A police source said most of the trapped residents are either old men, women, children or those who were sick at the time of the attack. They feared some of the trapped women and teenage girls in Boko Haram “new caliphate” may have been sexually abused by the insurgents or turned to their cooks. “They may be harassing the old ones who are too weak to flee to give them information about the military or youth volunteers,” says another resident who preferred anonymity.
Apart from Gwoza town, which is the local government headquarters, Boko Haram has since November 2013, annexed most communities in the area. First, they engaged the military at Pulka, a small settlement that connects the area with Gwoza, and subsequently proceeded to Attagara, Aganjara, Agapalawa, Chinene, Chikede, Gavva, Amuda, Barawa and all the autonomous communities in the area. Hundreds of people were killed as about 3, 000 fled to different parts of the state as well as neighbouring Adamawa State. After the coordinated attacks on these communities, Gwoza was just a fait accompli for the Boko Haram men, a resident of Maiduguri who did not want his name mentioned in the print, said.
With the entire Gwoza local government fallen into Boko Haram’s hand, the insurgents pushed further eastward to Gamboru/Ngala, a commercially thriving town at the Cameroon border to expand its supposed caliphate last Sunday in what analysts described as expansionist move. The move led to fierce battle with the security forces, a development which “saw the Nigerian troops charging through the Cameroon borders in a tactical maneuver,” according to military authority.
Madagali in Adamawa State where some displaced Gwoza persons are camped by the National Emergency Management Agency (NEMA) has also been taken over by the insurgents. Madagali is the closest town to Gwoza.
As at press time, Gamboru is still under Boko Haram control as fleeing residents said the insurgents were moving freely. A security source hinted that the military was making necessary plan to dislodge the insurgents from the area.
The fate of Buni Yadi, headquarters of Gujba Local Government Area, east of Yobe and about 35 kilomtres to capital Damaturu, is also precarious, some Damaturu residents said. The Boko Haram fighters, who are said to be present in the town since late July, are not in a hurry to leave. However, Moh’d Adams, a Damaturu resident whose relations are still in the town, said the insurgents may have left the area. “A commercial driver in the area told me last week that a few residents have returned to Buni Yadi after Boko Haram left, though their houses and property have been destroyed,” he told Saturday Sun on phone, adding: “There are no military presence in the area up till now.”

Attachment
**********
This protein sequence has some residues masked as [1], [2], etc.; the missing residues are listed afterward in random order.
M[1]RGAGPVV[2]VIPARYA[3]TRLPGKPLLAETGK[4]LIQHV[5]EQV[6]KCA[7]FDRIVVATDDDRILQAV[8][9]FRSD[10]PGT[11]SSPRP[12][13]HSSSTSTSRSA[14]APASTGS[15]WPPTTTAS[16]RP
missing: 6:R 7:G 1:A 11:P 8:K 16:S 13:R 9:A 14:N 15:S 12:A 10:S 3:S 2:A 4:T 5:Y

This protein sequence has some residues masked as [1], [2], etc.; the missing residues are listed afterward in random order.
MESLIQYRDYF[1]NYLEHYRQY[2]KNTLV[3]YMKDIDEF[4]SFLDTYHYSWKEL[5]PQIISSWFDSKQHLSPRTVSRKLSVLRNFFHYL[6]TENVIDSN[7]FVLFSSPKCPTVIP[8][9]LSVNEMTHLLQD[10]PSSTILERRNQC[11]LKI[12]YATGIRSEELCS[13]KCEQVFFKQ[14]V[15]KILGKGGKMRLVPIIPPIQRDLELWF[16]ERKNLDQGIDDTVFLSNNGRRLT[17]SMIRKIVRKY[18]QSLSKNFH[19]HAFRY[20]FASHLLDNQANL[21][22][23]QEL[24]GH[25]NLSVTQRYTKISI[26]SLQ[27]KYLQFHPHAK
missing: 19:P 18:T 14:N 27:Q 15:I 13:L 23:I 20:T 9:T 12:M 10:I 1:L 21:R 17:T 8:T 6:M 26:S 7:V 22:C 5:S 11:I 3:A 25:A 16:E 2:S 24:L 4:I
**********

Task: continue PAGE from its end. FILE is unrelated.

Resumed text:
Catholic Church laments
The Maiduguri Diocese of the Catholic Church which covers Borno, Yobe and some parts of Adamawa states, said the church and its members have suffered greatly from incessant Boko Haram attacks. “It is true that terrorists don’t have friends but it is abundantly clear that Christians are worst hit by Boko Haram insurgency,” Director of Social Communications, Rev. Fr Gideon Obasogie said.
He disclosed that “the whole Madagali town and Catholic parish rectory have been occupied by the terrorists, with many structures and items vandalized.” He said some of the worshippers in the area fled while others were not so lucky.
Why the military authority last week said it was declaring a total war on Boko Haram upon the receipt of technologically-driven weapons procured by the Federal Government, residents expressed the fear of worse attacks as the insurgents are increasingly expand their control around the eastern and western parts of Borno and neighbouring Yobe State.
By TIMOTHY OLANREWAJU, MAIDUGURI